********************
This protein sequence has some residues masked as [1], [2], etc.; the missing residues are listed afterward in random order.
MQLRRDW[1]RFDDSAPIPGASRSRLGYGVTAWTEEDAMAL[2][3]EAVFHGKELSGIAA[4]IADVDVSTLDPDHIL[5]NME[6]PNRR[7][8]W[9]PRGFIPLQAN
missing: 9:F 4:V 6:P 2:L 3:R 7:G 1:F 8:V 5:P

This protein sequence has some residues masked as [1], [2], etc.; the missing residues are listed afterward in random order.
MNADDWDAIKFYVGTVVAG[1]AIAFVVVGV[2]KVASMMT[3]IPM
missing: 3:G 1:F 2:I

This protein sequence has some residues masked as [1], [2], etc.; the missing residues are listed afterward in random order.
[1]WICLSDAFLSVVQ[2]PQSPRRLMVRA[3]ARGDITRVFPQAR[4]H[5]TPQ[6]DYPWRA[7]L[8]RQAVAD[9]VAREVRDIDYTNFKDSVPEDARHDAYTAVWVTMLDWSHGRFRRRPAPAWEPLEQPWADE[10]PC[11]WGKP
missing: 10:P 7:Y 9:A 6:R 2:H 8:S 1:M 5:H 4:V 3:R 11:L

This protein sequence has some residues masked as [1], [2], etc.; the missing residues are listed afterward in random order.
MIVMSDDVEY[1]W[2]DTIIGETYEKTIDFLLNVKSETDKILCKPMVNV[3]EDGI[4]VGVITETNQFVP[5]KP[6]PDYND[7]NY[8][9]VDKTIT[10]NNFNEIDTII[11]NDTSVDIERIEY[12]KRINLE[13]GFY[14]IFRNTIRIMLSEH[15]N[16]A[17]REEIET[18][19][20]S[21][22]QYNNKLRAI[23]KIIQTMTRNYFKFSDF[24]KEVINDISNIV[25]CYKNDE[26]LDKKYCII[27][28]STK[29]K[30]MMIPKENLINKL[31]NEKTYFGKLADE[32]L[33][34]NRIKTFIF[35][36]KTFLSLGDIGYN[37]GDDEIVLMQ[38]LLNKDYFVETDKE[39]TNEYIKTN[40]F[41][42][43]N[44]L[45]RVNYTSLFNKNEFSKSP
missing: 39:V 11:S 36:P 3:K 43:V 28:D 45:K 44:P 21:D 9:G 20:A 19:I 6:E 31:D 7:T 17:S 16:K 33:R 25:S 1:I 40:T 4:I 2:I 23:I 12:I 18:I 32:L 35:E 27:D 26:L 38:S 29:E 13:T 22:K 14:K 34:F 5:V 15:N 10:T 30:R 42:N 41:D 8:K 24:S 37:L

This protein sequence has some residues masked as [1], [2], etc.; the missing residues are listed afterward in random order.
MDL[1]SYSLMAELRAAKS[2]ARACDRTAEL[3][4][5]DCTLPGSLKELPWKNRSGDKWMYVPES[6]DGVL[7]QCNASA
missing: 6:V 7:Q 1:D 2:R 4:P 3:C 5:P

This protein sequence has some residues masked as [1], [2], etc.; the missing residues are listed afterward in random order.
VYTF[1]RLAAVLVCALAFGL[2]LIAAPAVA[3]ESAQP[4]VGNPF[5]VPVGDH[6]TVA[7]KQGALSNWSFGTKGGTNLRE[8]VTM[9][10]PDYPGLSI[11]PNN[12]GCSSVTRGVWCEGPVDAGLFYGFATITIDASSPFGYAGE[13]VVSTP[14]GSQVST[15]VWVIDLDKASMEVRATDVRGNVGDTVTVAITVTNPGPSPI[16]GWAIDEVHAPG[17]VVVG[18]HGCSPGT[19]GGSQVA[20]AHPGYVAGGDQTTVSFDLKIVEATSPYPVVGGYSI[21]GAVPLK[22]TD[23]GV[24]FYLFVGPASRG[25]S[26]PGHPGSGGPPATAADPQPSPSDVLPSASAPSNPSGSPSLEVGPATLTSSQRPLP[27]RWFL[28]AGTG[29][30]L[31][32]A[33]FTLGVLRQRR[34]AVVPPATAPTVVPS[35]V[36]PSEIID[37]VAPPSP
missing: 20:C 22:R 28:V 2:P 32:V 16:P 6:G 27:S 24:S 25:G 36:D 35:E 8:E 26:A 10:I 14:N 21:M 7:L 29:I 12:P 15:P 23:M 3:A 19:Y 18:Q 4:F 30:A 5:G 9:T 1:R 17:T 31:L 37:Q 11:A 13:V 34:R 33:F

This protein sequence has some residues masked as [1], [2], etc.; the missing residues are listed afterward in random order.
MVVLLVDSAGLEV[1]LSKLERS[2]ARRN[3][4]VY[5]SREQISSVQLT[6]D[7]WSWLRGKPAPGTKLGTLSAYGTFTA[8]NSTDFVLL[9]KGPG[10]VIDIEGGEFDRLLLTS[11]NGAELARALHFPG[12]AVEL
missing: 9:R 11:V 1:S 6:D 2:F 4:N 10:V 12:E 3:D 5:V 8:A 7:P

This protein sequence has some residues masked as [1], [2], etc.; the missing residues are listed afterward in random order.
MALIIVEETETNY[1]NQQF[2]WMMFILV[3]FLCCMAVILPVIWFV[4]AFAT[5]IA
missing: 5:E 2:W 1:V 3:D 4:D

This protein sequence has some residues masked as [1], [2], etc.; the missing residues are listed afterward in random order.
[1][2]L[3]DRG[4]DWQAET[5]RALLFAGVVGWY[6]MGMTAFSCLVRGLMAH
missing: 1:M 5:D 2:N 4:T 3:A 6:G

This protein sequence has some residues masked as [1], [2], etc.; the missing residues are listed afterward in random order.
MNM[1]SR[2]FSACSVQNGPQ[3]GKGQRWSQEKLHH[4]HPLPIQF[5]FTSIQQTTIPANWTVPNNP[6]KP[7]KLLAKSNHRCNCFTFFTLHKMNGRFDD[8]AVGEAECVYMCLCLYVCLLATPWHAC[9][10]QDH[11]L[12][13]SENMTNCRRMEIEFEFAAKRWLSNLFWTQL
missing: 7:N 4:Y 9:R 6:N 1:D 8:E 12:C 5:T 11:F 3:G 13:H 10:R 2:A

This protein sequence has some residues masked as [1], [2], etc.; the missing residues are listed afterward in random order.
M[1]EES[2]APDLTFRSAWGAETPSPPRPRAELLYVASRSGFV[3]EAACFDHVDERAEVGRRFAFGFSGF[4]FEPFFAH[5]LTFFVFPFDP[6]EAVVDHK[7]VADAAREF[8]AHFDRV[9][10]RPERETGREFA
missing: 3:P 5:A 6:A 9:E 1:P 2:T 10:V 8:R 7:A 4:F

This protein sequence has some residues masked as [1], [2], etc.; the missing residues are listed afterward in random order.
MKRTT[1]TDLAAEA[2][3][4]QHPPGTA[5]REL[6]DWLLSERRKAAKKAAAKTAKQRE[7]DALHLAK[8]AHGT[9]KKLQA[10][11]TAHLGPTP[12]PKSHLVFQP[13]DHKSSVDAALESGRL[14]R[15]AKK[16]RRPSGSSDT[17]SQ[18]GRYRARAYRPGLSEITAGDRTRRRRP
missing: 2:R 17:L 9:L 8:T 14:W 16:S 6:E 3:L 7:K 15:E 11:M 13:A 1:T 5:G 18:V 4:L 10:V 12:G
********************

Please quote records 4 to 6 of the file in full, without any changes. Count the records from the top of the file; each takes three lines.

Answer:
This protein sequence has some residues masked as [1], [2], etc.; the missing residues are listed afterward in random order.
MIVMSDDVEY[1]W[2]DTIIGETYEKTIDFLLNVKSETDKILCKPMVNV[3]EDGI[4]VGVITETNQFVP[5]KP[6]PDYND[7]NY[8][9]VDKTIT[10]NNFNEIDTII[11]NDTSVDIERIEY[12]KRINLE[13]GFY[14]IFRNTIRIMLSEH[15]N[16]A[17]REEIET[18][19][20]S[21][22]QYNNKLRAI[23]KIIQTMTRNYFKFSDF[24]KEVINDISNIV[25]CYKNDE[26]LDKKYCII[27][28]STK[29]K[30]MMIPKENLINKL[31]NEKTYFGKLADE[32]L[33][34]NRIKTFIF[35][36]KTFLSLGDIGYN[37]GDDEIVLMQ[38]LLNKDYFVETDKE[39]TNEYIKTN[40]F[41][42][43]N[44]L[45]RVNYTSLFNKNEFSKSP
missing: 39:V 11:S 36:P 3:K 43:V 28:D 45:K 44:P 21:D 9:G 20:A 19:I 6:E 31:D 7:T 17:S 16:K 33:R 25:S 1:I 40:T 4:I 2:I 23:I 12:I 18:I 32:L 35:E 27:D 26:L 38:S 29:E 13:T 22:K 14:K 34:F 5:V 15:N 10:T 30:R 42:N 41:D 8:K 24:S 37:L

This protein sequence has some residues masked as [1], [2], etc.; the missing residues are listed afterward in random order.
MDL[1]SYSLMAELRAAKS[2]ARACDRTAEL[3][4][5]DCTLPGSLKELPWKNRSGDKWMYVPES[6]DGVL[7]QCNASA
missing: 6:V 7:Q 1:D 2:R 4:P 3:C 5:P

This protein sequence has some residues masked as [1], [2], etc.; the missing residues are listed afterward in random order.
VYTF[1]RLAAVLVCALAFGL[2]LIAAPAVA[3]ESAQP[4]VGNPF[5]VPVGDH[6]TVA[7]KQGALSNWSFGTKGGTNLRE[8]VTM[9][10]PDYPGLSI[11]PNN[12]GCSSVTRGVWCEGPVDAGLFYGFATITIDASSPFGYAGE[13]VVSTP[14]GSQVST[15]VWVIDLDKASMEVRATDVRGNVGDTVTVAITVTNPGPSPI[16]GWAIDEVHAPG[17]VVVG[18]HGCSPGT[19]GGSQVA[20]AHPGYVAGGDQTTVSFDLKIVEATSPYPVVGGYSI[21]GAVPLK[22]TD[23]GV[24]FYLFVGPASRG[25]S[26]PGHPGSGGPPATAADPQPSPSDVLPSASAPSNPSGSPSLEVGPATLTSSQRPLP[27]RWFL[28]AGTG[29][30]L[31][32]A[33]FTLGVLRQRR[34]AVVPPATAPTVVPS[35]V[36]PSEIID[37]VAPPSP
missing: 20:C 22:R 28:V 2:P 32:V 16:P 6:G 27:S 24:S 25:G 36:D 35:E 8:E 26:A 10:I 14:N 21:M 7:L 29:I 12:P 15:P 23:M 3:A 19:Y 18:Q 4:F 30:A 5:G 9:T 1:R 17:T 31:L 37:Q 11:A 13:V 34:R 33:F